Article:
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Why Are All Repeating Decimals Classified Rational?

Date: 11/12/97 at 13:50:25
From: Beh Auge
Subject: Irrational numbers

I teach an advanced 7th grade math class and we are discussing 
rational vs irrational numbers. The text states that .6 repeating is 
considered a rational number because it can be expressed a/b by using 
2/3. But if you try to express .6 repeating over ten, or 100, or  
1000, etc., it is impossible because you never know exactly what power 
of ten will be in your denominator. Please explain to us how .6 
repeating can be a rational number when expressing it over 10's, 
100's, etc. Why are all repeating decimals classified rational?

Thanks.    Beth Auge

Date: 11/12/97 at 17:45:17
From: Doctor Ceeks
Subject: Re: Irrational numbers


You are correct that 2/3 cannot be expressed as a ratio of two 
integers p/q where q is a power of ten.

However, it is not necessary to do so to have a rational number.

A rational number is any number that is expressible as the ratio of 
two integers. Since .6 repeating is 2/3, it is rational. The 
definition of a rational number makes no condition on the prime 
factors of the integers involved.

To understand why repeating decimals are all rational, you have to
understand geometric series, which you can find discussed in the
Math Forum archives.

-Doctor Ceeks,  The Math Forum
 Check out our web site!   

Date: 11/12/97 at 17:54:10
From: Doctor Tom
Subject: Re: Irrational numbers

Hi Beth,

It's just an accident of nature that we work in base 10 - we happen 
to have 10 fingers. Since the decimal system uses 10, when we write 
decimal forms for certain fractions, they come out even, (like 1/2, 
1/5, ...), and for others, they repeat: 1/3 = .33333...  If humans had 
8 fingers and we used a base 8 system, the same problems would exist, 
except that a different set of fractions would "come out even," and a 
different set would have a repeating "octal" (not decimal) expansion.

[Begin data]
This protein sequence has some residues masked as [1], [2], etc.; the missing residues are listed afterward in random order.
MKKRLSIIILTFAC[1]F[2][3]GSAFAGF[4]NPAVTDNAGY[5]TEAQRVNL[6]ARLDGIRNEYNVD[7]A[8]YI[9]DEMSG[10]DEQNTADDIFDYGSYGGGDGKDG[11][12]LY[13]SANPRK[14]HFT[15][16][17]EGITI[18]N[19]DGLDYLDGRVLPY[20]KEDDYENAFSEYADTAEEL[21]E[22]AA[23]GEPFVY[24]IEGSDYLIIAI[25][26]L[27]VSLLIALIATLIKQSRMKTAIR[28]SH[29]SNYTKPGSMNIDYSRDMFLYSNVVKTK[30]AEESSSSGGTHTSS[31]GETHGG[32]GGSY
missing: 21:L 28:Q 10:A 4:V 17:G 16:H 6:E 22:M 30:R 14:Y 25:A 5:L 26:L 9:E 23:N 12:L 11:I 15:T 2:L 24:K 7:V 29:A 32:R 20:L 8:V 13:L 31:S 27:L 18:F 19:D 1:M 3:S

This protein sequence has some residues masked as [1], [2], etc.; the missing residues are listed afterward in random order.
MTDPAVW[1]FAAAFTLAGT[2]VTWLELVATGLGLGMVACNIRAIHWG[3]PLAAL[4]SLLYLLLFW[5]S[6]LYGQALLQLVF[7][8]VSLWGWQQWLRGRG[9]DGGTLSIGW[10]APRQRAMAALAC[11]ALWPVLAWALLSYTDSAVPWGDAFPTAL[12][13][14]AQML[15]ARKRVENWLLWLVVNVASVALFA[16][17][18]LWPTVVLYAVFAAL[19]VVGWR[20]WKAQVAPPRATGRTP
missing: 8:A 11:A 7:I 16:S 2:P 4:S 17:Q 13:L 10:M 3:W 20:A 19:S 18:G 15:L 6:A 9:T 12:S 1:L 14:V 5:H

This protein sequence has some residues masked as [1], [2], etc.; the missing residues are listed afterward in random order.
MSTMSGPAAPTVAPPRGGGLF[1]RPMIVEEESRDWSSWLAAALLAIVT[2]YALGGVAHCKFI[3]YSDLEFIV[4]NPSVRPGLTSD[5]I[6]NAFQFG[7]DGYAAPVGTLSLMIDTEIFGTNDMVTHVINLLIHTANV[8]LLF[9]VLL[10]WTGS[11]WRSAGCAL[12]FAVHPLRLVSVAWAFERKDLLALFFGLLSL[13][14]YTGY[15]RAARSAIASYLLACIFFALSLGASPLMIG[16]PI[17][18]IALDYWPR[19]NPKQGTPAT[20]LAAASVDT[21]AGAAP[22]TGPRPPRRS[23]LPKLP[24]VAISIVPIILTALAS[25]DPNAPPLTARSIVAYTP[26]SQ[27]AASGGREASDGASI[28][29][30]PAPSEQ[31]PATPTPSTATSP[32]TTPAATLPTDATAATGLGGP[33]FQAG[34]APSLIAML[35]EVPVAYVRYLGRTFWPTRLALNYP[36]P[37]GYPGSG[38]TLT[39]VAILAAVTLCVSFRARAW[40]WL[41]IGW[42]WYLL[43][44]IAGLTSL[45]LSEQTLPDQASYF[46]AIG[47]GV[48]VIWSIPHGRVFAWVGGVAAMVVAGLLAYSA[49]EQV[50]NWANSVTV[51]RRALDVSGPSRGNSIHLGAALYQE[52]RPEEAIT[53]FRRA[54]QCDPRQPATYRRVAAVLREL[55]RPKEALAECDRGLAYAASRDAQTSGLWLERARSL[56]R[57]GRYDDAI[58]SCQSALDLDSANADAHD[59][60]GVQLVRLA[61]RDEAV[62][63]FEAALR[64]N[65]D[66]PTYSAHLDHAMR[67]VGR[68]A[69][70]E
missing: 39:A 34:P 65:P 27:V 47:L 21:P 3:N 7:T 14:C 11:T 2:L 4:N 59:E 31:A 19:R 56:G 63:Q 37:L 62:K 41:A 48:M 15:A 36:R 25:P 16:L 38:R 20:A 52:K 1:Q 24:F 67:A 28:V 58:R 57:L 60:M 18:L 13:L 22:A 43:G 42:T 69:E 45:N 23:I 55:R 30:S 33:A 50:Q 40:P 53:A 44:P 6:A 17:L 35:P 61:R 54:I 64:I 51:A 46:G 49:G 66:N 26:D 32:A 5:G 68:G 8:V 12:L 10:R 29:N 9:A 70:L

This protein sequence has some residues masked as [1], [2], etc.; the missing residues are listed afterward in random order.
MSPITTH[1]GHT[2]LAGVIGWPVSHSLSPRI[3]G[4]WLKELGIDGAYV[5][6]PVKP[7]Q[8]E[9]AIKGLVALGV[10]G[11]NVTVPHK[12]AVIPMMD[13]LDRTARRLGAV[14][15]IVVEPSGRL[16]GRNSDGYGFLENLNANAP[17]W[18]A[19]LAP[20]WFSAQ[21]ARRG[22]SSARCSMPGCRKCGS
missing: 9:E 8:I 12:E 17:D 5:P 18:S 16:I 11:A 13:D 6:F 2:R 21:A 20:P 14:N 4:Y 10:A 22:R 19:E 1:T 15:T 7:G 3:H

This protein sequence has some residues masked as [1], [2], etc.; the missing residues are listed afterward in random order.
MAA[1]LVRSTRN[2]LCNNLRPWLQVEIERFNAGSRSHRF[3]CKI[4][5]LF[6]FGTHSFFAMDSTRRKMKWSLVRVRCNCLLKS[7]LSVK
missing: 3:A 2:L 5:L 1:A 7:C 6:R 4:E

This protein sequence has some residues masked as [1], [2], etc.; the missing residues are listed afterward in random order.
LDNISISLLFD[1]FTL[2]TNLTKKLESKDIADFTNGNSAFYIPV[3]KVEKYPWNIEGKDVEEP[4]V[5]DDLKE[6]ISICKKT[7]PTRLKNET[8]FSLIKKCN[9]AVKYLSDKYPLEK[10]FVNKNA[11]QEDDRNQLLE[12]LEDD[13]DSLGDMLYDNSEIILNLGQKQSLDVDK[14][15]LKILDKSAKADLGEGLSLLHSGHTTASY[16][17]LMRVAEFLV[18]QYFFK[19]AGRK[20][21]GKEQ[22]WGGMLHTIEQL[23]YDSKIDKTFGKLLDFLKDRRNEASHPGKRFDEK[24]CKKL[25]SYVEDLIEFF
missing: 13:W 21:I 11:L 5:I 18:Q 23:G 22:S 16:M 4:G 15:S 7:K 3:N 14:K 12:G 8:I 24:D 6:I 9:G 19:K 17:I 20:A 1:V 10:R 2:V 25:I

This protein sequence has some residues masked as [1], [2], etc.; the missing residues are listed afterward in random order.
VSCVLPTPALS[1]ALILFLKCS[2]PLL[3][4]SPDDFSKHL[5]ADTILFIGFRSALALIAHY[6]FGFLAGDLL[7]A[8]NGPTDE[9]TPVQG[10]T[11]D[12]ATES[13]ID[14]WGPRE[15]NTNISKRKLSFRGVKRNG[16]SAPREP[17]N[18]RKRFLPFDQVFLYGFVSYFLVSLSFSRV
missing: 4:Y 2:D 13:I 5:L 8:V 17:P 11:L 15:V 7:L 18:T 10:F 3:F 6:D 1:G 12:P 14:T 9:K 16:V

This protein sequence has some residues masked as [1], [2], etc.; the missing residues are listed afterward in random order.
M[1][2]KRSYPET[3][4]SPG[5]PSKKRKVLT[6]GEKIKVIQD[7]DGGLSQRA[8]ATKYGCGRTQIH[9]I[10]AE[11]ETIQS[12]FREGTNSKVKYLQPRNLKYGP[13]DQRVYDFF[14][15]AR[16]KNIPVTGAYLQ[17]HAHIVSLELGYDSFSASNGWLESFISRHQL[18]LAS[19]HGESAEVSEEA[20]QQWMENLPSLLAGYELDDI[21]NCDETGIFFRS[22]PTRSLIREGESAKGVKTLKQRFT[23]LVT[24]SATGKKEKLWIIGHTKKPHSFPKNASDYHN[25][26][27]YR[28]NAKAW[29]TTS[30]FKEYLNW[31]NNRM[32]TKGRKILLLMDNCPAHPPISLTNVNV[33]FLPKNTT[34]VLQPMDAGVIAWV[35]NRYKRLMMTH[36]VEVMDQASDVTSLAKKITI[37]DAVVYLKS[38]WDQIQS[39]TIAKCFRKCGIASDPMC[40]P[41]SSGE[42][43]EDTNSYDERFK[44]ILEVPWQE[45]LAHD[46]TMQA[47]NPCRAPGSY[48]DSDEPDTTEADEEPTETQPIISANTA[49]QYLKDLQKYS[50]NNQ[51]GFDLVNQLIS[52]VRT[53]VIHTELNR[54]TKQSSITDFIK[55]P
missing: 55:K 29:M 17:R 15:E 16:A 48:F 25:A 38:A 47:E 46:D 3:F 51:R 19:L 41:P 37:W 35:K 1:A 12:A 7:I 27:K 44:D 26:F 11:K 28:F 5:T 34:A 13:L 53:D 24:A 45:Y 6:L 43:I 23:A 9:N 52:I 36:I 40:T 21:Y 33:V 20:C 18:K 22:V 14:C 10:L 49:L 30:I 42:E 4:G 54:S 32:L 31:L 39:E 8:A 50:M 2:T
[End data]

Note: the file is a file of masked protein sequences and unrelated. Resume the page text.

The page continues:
The best way, perhaps, to answer your question, is to say that 1/3 is 
not equal to .3333. It's also not equal to .33333333. In fact it's not 
equal to .3333(a million of these 3s), although this is VERY close to 
1/3. It is only equal to the infinite series of 3s following the 
decimal point.

Here's something that might convince advanced 7th graders. Suppose
somebody asks you what is the value of .3333.... (the infinite
decimal expansion)?

Well, let's call the unknown number x, and write out what x must be:

x = 3/10 + 3/100 + 3/1000 + 3/10000 + 3/100000 + ...   (equation 1)

Multiply x by 10:

10x = 3 + 3/10 + 3/100 + 3/1000 + 3/10000 + ...        (equation 2)

Now, subtract equation 1 from equation 2:

10x = 3 + 3/10 + 3/100 + 3/1000 + 3/10000 + ...
-x =     -3/10 - 3/100 - 3/1000 - 3/10000 + ...
9x = 3

so x = 3/9 = 1/3.

The same trick can be used to convert any repeating decimal to a 
fraction. For example, what is .123123123123... ?

x = 123/1000 + 123/1000000 + 123/1000000000 + ...
1000x = 123 + 123/1000 + 123/1000000 + 123/1000000000 + ...

Subtract them, and you get:

999x = 123

so x = 123/999 = 41/333.

If you try this with a bunch of examples, you'll see that if you just 
put the repeating part over an equal number of 9s, you get the answer, 

   .27272727... = 27/99 = 3/11
   .5124512451245124 = 5124/9999 = 1708/3333

et cetera.

To do the reverse, in other words, to convince yourself that any 
fraction repeats, consider what happens in long division. Eventually, 
the remainders have to repeat, so the numbers in the quotient will 
begin to repeat at the same time.

-Doctor Tom,  The Math Forum
 Check out our web site!   
Associated Topics:
Middle School Fractions
Middle School Number Sense/About Numbers

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